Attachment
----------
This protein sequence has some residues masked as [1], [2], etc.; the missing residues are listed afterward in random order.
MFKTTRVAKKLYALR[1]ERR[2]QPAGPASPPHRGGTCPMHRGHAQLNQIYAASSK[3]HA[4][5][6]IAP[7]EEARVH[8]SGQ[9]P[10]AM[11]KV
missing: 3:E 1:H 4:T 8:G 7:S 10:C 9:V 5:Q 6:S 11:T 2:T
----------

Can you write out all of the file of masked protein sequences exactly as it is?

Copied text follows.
This protein sequence has some residues masked as [1], [2], etc.; the missing residues are listed afterward in random order.
MFKTTRVAKKLYALR[1]ERR[2]QPAGPASPPHRGGTCPMHRGHAQLNQIYAASSK[3]HA[4][5][6]IAP[7]EEARVH[8]SGQ[9]P[10]AM[11]KV
missing: 3:E 1:H 4:T 8:G 7:S 10:C 9:V 5:Q 6:S 11:T 2:T